Cognitive Dissonance: Why Do Language Model Outputs Disagree with Internal Representations of Truthfulness?

Published on Nov 27, 2023


Neural language models (LMs) can be used to evaluate the truth of factual statements in two ways: they can be either queried for statement probabilities, or probed for internal representations of truthfulness. Past work has found that these two procedures sometimes disagree, and that probes tend to be more accurate than LM outputs. This has led some researchers to conclude that LMs "lie" or otherwise encode non-cooperative communicative intents. Is this an accurate description of today's LMs, or can query-probe disagreement arise in other ways? We identify three different classes of disagreement, which we term confabulation, deception, and heterogeneity. In many cases, the superiority of probes is simply attributable to better calibration on uncertain answers rather than a greater fraction of correct, high-confidence answers. In some cases, queries and probes perform better on different subsets of inputs, and accuracy can further be improved by ensembling the two. Code is available at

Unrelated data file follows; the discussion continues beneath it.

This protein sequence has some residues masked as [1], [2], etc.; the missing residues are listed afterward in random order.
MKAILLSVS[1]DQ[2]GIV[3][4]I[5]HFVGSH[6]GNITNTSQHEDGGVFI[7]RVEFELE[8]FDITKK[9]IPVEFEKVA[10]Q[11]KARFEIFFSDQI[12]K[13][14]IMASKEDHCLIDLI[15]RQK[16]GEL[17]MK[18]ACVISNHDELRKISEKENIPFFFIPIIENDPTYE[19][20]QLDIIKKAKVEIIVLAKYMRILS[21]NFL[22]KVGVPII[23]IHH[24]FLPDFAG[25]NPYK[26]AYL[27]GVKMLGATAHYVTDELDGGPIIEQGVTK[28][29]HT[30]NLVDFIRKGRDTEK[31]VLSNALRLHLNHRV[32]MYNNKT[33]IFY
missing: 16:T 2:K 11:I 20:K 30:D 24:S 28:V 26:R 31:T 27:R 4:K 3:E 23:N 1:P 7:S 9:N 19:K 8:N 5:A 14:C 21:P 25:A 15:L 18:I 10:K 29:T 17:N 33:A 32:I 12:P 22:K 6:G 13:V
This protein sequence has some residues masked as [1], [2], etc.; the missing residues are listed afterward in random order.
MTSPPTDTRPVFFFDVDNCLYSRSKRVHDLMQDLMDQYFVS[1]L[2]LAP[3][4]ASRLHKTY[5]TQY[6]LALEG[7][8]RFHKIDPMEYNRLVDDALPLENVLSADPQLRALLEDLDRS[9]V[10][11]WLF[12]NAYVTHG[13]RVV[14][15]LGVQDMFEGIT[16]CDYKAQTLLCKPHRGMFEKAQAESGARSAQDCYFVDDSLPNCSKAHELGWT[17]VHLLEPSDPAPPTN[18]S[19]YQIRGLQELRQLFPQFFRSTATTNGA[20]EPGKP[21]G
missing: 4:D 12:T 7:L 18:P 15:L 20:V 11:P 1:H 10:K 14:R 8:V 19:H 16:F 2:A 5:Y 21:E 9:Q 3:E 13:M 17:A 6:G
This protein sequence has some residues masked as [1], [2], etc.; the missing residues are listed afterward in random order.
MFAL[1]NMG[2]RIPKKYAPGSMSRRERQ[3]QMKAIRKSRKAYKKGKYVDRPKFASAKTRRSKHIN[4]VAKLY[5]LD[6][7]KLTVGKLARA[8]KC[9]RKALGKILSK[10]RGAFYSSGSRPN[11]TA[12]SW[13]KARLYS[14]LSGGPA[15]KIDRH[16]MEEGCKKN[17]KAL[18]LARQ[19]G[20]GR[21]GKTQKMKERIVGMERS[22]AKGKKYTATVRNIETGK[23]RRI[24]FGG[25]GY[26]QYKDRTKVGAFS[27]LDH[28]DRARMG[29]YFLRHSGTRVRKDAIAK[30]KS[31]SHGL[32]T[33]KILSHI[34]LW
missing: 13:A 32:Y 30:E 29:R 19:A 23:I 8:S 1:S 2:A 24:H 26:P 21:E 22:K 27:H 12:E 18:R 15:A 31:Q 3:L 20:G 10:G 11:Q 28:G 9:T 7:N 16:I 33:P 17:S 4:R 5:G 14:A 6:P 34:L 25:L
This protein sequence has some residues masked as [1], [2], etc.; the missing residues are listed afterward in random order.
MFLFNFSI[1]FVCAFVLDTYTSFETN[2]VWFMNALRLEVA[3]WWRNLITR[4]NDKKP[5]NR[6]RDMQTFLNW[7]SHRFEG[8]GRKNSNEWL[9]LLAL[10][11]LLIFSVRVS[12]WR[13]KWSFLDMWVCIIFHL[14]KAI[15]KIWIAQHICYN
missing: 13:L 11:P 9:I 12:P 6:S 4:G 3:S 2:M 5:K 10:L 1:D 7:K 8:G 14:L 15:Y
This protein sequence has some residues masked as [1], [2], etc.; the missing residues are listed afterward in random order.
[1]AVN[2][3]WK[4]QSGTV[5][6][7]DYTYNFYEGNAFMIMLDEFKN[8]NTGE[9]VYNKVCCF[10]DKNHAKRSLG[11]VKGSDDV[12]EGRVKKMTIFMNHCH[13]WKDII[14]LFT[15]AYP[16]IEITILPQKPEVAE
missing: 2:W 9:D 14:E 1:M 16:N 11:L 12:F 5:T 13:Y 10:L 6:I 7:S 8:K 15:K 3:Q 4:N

Sign up or log in to comment

Models citing this paper 0

No model linking this paper

Cite in a model to link it from this page.

Datasets citing this paper 0

No dataset linking this paper

Cite in a dataset to link it from this page.

Spaces citing this paper 0

No Space linking this paper

Cite in a Space to link it from this page.

Collections including this paper 1